Planning Horse Riding Trails on Your Land - The #1 Resource for Horse Farms, Stables and Riding Instructors | Stable Management

Planning Horse Riding Trails on Your Land

Adding trails to your barn property can be a benefit to existing clients and offer a competitive advantage for horse owners searching for a new barn.
Author:
Updated:
Original:
trail ride pasture woman

Mowing a path around the perimeter of the property is an easy start to adding trails with little investment.

Riders of all disciplines and diverse riding goals enjoy riding outside the arena. Adding trails to your barn property can be a benefit to existing clients and offer a competitive advantage for horse owners searching for a new barn. 

Links in articles are part of an Amazon Affiliate program that provides income to support this brand. Links are chosen by our editors.

Mowing a path around the perimeter of the property is an easy start with little investment. However, most trails require a bit more work and require planning for the best outcome.

Equine business owners can create an Amazon Business Account.

Here are a few tips to get started:

  • Start small. “You can start with a loop (around the perimter of your largest field); you do not need miles of trails or lots of acreage,” said Holley Groshek, executive director of The Equestrian Land Conservation Resource (ELCR).
  • Learn what type of trails clients want. For some riders, having flat, wide trails with easy access is their preference. Others want challenging situations such as varied terrain, water crossings and other natural features.
  • Work with the topography of your land. Avoid cutting trails through sloping areas on your property as they could become slippery in wet weather.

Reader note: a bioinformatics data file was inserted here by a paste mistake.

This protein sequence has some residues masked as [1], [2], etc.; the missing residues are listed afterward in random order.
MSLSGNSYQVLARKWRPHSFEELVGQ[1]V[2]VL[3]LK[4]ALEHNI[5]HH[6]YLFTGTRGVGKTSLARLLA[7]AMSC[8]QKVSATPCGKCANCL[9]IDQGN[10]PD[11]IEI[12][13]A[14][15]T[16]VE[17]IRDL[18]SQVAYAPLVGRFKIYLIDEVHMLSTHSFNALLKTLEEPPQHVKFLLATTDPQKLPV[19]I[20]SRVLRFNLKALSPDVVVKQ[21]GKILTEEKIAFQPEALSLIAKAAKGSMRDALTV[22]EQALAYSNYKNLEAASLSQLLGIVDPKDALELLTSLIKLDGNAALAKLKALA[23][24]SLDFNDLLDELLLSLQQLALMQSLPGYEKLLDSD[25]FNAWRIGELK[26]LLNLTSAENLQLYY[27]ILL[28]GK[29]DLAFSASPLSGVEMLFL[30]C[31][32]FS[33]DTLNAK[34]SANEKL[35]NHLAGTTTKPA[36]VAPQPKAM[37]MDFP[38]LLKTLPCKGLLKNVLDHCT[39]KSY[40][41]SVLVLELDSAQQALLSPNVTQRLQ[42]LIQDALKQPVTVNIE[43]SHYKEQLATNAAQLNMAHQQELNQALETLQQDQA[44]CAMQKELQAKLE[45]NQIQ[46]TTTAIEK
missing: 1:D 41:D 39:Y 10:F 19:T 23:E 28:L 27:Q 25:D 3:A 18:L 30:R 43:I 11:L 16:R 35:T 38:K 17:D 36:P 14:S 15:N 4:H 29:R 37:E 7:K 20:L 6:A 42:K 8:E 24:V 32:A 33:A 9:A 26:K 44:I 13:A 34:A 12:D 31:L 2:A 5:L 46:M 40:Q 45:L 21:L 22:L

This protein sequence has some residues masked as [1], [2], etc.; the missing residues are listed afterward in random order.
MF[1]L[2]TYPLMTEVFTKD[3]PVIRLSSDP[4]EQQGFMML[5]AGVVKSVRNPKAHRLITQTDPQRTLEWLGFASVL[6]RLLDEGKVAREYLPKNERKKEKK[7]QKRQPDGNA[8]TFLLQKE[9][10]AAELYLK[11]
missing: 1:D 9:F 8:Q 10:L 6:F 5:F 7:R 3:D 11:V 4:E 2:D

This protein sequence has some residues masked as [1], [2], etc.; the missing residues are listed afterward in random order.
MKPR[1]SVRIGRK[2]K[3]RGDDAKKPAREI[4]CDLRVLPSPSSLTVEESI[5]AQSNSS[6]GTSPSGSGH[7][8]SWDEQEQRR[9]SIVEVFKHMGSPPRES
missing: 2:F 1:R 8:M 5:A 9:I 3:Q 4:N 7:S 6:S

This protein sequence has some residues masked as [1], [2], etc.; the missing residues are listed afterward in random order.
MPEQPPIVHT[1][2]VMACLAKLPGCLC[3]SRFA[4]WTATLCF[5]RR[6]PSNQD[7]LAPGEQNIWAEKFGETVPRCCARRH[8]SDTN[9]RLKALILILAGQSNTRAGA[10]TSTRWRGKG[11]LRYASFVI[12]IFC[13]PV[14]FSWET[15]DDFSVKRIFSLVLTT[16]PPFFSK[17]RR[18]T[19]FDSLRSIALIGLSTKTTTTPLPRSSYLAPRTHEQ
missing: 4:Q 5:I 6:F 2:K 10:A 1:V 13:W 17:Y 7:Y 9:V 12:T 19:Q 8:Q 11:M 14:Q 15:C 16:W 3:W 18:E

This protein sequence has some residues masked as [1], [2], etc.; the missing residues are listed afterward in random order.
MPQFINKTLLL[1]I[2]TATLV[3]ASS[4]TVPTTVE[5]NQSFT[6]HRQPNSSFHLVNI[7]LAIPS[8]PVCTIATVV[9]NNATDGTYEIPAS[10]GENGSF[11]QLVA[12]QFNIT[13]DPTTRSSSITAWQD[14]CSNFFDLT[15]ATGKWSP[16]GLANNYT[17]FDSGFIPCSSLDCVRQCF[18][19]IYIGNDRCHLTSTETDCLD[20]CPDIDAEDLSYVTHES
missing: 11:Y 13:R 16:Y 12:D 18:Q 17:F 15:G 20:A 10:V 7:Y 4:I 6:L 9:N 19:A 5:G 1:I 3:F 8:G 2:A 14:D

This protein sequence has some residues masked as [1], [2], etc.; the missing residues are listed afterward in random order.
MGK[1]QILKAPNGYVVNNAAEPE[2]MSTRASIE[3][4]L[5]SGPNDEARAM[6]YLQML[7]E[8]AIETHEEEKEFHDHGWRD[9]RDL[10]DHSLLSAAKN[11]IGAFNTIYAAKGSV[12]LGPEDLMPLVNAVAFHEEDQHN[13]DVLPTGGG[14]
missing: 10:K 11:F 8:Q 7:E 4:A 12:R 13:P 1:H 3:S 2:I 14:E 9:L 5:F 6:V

• Talk with neighboring landowners. “Ask if they may be willing to open up private land to expand the length of trails,” she suggested.
  • Consider partnerships. Barbara Bouck, who owns Salmon River Stables in Altmar, New York, worked with local snowmobilers to add additional trails to her property without having to do the work herself. “The snowmobile club asked if they could clear a two-mile-long path by chopping down trees so they could connect back up with the public trails,” she said. “They cleared it out, made a beautiful path and it added to my horse trails. Plus, we got all the firewood they cut down.”

Basic trails can be created with a little planning and some basic tools. More advanced trail systems that cross acres of land need a more thoughtful approach. Trail Design for Small Properties from the University of Minnesota is a one online resource that’s available. Connect with local or regional trail riding groups for their advice as well.

Sign up now for Amazon Prime 30-day Free Trials, a membership program that offers special benefits including: Instantly watch thousands of movies and TV episodes; Borrow Kindle books; Get unlimited FREE two-day shipping (no minimum order size). Learn more.

CHA_logo_1789x1000

path_logo_2683x1500